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Judith Sanders: Autumn Walk at Beechwood Farms

You said, Name the world.  
So I said, I call this a spangle tree.
How about, you said, a rose-hued spangle tree.
That’s beautiful, I said.
Let’s name the world together.
No, you do it, you said.  What’s this?
And held up a leaf.  Red, three fingers.
Red mitten leaf, I said.
And that?  Golden grain.  Moptop grass.
Chewberry bush.  A donglehopper.
How about this feeling?  I said.
Can you name it?
Can you name this sunlit chill, 
the meadow brown and gold,
the crunch and crackle 
of leaves we shuffle through,
old friends seldom together?
Can you name how we remember
being here with sons now grown, 
tossing pebbles in the water?
Here with that botanist
who won your heart 
by naming every plant, 
even the water weeds? 
What do you call it, 
what would he call it,
when we share tea on a bench
and homemade bread and apple butter?
When the trail is closed because 
deer are being hunted
with bow and arrow?
Name how we feel, the leaves 
dying around us,
bees probing skeletons of flowers,
deer pierced nearby.
Name slipping on wet leaves.
Name how I catch you.
Name me saying, 
lean on my arm.
Name me not saying,
You should wear better shoes.
Name how the plants are beautiful in old age,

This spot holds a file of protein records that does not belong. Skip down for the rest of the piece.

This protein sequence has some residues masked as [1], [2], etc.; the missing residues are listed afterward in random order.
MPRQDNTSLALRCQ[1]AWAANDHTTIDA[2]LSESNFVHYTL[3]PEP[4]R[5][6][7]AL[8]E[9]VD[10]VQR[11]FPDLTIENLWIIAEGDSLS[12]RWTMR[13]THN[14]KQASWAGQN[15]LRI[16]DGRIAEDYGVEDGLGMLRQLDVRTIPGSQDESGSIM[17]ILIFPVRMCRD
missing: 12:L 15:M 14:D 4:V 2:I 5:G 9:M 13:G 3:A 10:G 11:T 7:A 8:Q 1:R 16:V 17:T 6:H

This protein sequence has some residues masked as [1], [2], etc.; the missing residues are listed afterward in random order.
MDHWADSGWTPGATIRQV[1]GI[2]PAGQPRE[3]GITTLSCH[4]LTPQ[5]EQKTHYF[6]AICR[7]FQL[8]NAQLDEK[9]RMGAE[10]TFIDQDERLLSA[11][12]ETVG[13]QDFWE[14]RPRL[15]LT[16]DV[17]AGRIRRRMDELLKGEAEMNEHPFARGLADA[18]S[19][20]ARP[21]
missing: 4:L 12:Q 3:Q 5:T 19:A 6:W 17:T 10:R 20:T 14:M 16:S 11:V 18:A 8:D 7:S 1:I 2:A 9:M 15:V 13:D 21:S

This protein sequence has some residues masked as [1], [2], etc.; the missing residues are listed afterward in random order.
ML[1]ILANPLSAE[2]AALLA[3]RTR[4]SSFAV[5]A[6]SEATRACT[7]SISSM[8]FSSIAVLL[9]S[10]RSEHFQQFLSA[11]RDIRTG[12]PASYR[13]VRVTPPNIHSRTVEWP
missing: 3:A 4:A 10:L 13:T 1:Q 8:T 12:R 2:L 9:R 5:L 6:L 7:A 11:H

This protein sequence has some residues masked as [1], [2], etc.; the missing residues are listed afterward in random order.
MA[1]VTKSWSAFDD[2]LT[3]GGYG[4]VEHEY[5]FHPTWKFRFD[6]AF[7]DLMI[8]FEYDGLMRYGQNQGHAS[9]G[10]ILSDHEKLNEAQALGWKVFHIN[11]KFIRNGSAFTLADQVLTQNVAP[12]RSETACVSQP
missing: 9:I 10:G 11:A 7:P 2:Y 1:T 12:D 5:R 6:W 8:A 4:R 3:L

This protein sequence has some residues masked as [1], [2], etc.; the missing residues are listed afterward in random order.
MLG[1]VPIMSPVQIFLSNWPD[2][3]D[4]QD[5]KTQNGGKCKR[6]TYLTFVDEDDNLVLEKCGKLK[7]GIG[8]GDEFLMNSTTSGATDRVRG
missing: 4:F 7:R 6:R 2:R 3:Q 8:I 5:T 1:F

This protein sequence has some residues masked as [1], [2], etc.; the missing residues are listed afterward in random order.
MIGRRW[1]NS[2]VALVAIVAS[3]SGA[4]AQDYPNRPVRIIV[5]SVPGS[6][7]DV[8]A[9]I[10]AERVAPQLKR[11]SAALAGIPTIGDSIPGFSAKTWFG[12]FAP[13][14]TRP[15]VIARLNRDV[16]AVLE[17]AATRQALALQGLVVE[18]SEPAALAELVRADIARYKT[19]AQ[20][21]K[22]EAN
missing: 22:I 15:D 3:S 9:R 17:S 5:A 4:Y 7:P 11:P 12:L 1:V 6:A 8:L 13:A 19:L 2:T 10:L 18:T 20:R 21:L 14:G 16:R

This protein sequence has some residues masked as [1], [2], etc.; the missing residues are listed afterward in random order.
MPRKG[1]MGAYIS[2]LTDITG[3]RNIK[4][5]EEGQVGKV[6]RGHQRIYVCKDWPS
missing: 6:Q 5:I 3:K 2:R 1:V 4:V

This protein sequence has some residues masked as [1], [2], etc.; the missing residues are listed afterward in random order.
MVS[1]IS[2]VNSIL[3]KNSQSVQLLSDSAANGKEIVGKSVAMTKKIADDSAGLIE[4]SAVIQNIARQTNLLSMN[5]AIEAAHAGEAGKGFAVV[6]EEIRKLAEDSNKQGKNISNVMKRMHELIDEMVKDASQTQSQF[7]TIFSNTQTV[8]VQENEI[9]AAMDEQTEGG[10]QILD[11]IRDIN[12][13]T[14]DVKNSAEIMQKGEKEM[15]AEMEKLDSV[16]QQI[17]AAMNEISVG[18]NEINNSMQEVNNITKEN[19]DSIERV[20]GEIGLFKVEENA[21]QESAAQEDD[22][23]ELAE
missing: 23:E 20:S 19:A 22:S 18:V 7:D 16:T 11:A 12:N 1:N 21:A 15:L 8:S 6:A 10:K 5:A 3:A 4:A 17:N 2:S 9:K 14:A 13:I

like our mothers, hair white as milkweed,
skin speckled with brown seeds.
Name how we cocooned 
in their leaves.
How their stalks bent 
yet held
when we flew away.
Name it, name it all,
using only one word.  
A word you search for.
A word you build 
out of leaves and air.
Out of memories and forgetting.
Out of together and apart.
Come next November
will we remember this 
view of bare branches
cascading below us
if we cannot now 
find its name?
So name it, you said.
Name it with words 
more beautiful
than the real names.
For Sharon McDermott and Christine Benner Dixon 

Copyright 2020 Judith Sanders

Milkweed plant and Monarch Butterfly

7 comments on “Judith Sanders: Autumn Walk at Beechwood Farms

  1. Carol Mostow
    October 27, 2020

    Especially love this. You do find the perfect words and they magically do bring each object, emotion, experience to life in a sensory knowing and precise recognition so it feels like we all know and even remember exactly what you mean. And it’s beautiful.

    Liked by 1 person

  2. John Beranbaum
    October 20, 2020

    It’s quite beautiful, Judith!

    Liked by 1 person

  3. Cara
    October 18, 2020

    So evocative of passing time, a deep friendship and a fall walk in the woods. I felt I was walking beside you…

    Liked by 1 person

  4. Sherrie Bergman
    October 9, 2020

    Name me not saying,
    You should wear better shoes.

    The easy banter and affection between two close friends.

    Liked by 1 person

  5. Steven Cherry
    October 8, 2020

    Very beautiful. Naming is a powerful metaphor.

    Liked by 1 person

  6. Judith
    October 8, 2020

    Thanks, Barbara, for highlighting those lines.

    Liked by 1 person

  7. Barbara Huntington
    October 7, 2020

    Name how the plants are beautiful in old age,
    like our mothers, hair white as milkweed,
    skin speckled with brown seeds.

    Liked by 1 person

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